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The death penalty . . . for forgery?

I was reading a fascinating review by Ian Gilmour in the London Review of Books of a book called “The Reading Nation in the Romantic Period”, by William St. Clair. (I’m a sucker for books about what people read, or used to read. I recently read and enjoyed “A Sinking Island: The Modern English Writers”, by Hugh Kenner. And this St. Clair book looks even more interesting because it is apparently full of statistical data.

Anyway, in his review, Gilmour has a little aside about William Dodd, eighteenth-century printer of Shakespeare who was hanged for forgery. Really?? I guess I realized that they used to hang people for minor offenses, but still! The authorities must really have felt that the social order was pretty fragile, or life was cheap, or something. Couldn’t they have just flogged him or something?

Now I was curious, so I googled “dodd hanged forgery”. The ninth entry was the winner, as far as I’m concerned: it has a reprint of the entry on Dr William Dodd (“Doctor of Divinity, Prebendary of Brecon, Chaplain-in-Ordinary to his Majesty, and Minister to the Magdalen Hospital. Executed at Tyburn, 27th of June, 1777, for Forgery”) from the Newgate Calendar, a collection of gruesome accounts of court cases from the eighteenth and early nineteenth century in England.

The Newgate Calendar is helpfully public-domained at www.exclassics.com, a site of so called ex-classics: “An ex-classic is a book which used to be a classic, as defined above, but is no longer read much, or at all.” Here is their list of “best-known cases” from the Newgate Calendar:

Sawney Bean
The cannibal of Galloway

Dick Turpin
The most famous highwayman of all

Jack Ketch
Hangman, who was himself hanged

Moll Cutpurse
Mistress of all the thieves in London, whose obituary was written by John Milton

Claude Du Vall
The amorous French highwayman who “made every man stand, and every woman fall”

Captain Kidd
Pirate, known as the “Wizard of the Seas”

Richard Savage
Poet and friend of Samuel Johnson, who narrowly escaped hanging for murder

Jonathan Wild and his gang:

* Jonathan Wild
Master criminal, whose story was told by Henry Fielding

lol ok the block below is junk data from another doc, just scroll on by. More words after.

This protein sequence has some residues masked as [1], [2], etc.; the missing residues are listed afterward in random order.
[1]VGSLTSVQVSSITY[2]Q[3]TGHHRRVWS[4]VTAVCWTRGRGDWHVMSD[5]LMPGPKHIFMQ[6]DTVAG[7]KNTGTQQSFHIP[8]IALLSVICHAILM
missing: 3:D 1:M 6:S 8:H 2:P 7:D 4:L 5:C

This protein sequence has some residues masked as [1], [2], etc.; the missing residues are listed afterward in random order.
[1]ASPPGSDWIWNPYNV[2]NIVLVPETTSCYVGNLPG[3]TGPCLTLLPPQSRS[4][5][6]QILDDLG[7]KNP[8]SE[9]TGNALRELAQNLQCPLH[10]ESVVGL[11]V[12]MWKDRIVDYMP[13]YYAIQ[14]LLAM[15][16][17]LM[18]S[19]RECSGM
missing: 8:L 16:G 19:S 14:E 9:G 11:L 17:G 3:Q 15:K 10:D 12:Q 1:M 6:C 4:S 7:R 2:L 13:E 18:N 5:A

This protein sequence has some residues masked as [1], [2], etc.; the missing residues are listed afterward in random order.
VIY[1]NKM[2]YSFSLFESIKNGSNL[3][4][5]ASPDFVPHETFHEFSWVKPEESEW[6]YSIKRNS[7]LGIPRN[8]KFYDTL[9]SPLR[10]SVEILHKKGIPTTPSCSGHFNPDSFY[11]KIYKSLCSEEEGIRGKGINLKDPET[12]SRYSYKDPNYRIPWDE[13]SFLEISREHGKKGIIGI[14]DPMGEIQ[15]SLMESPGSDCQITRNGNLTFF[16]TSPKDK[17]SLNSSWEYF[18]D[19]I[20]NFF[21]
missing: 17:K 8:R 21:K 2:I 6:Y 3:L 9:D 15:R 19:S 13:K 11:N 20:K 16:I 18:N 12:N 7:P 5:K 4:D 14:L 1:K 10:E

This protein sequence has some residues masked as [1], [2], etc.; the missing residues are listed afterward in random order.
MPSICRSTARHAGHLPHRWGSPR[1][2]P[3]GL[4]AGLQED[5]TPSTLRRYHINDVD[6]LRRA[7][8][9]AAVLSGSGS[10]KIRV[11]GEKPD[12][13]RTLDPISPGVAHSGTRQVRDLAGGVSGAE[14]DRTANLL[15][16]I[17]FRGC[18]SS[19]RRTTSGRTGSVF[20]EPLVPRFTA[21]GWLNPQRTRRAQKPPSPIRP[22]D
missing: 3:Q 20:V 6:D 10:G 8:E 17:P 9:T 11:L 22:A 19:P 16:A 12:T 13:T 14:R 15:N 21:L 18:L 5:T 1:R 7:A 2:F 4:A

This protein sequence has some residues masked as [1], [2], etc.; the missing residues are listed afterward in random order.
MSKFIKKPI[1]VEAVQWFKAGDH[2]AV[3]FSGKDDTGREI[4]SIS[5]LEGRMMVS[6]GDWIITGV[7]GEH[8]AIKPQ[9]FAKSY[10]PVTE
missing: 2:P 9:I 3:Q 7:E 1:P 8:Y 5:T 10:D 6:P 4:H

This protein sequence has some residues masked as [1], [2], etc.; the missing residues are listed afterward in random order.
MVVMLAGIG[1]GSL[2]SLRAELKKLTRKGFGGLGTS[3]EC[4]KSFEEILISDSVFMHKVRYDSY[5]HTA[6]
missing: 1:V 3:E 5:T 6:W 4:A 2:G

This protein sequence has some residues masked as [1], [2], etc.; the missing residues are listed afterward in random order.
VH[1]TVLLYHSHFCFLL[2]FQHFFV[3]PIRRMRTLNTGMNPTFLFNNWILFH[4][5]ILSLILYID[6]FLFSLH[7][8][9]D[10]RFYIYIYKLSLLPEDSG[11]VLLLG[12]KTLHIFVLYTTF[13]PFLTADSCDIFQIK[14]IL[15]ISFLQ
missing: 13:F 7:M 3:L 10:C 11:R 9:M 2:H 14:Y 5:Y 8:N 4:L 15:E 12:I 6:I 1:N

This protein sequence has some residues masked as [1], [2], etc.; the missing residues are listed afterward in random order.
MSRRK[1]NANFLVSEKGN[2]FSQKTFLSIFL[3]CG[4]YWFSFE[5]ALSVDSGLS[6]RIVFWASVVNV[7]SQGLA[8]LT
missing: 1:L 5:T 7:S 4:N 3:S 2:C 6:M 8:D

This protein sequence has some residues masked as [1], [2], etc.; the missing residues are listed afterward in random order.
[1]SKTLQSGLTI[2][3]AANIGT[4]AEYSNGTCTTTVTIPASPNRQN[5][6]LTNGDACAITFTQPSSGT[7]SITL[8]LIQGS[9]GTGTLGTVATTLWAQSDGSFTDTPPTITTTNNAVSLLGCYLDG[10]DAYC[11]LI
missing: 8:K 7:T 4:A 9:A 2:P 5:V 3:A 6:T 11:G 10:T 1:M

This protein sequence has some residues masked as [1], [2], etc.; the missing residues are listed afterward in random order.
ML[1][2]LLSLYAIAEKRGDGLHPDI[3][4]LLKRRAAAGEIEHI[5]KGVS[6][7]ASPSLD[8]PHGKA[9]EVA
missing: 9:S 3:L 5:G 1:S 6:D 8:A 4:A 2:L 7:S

* Jack Sheppard
Whose daring escape from Newgate is described in a first-person narrative actually written by Daniel Defoe
* Joseph Blake Alias Blueskin
Who tried to murder Jonathan Wild by cutting his throat

Other members of the Gang:

* Nathaniel Hawes
* William Burridge
* Richard Oakey
* Edward Bellamy

Captain John Porteous
Lynched by a mob in Edinburgh, as described by Walter Scott in The Heart of Mid-Lothian

Eugene Aram
Murderer whose guilt was discovered many years after his crime, and whose story was told by Bulwer Lytton.

Earl Ferrers
Tried by his Peers for murder, and hanged in white satin

John Wilkes
Champion of liberty

Lord George Gordon
Who inspired the riots described by Dickens in Barnaby Rudge

Robert Emmet
The Darling of Erin

John Williams
Whose crimes were described by De Quincey in “On Murder Considered as one of the Fine Arts” as “the sublimest and most entire in their excellence that ever were committed.”

John Bellingham
Who Assassinated Spencer Perceval, Chancellor of the Exchequer, in the House of Commons

The Cato Street Conspirators
Who in 1820 planned to seize the Tower of London, the Bank of England and Military Barracks, and to murder Cabinet Ministers

Maria Marten
Murdered in the Red Barn; the truth was revealed to her mother in a dream

The Colleen Bawn
The “Lily of Killarney” whose youth, beauty and innocence did not save her from her husband’s cruelty

Burke and Hare
Edinburgh lodging-house keepers, who murdered their guests and sold the bodies to the anatomists

The Tolpuddle Martyrs
Transported for organising a Trade Union

Courvoisier
A Valet who murdered his master in 1840; Dickens and Thackeray attended his execution

It reveals some aspect of my ignorance that I had never heard of the Newgate Calendar before, but I guess I’m off the hook since it’s officially an ex-classic and thus “no longer read much, or at all.”

One Comment

  1. Sir Robert Peel, the same man who founded the London Police in the late 1820s, removed most of the hanging penalties — reserved the penalty for murder and treason. Admittedly, lots of things were shifted from hanging to transportation to Australia, but that was still an improvement.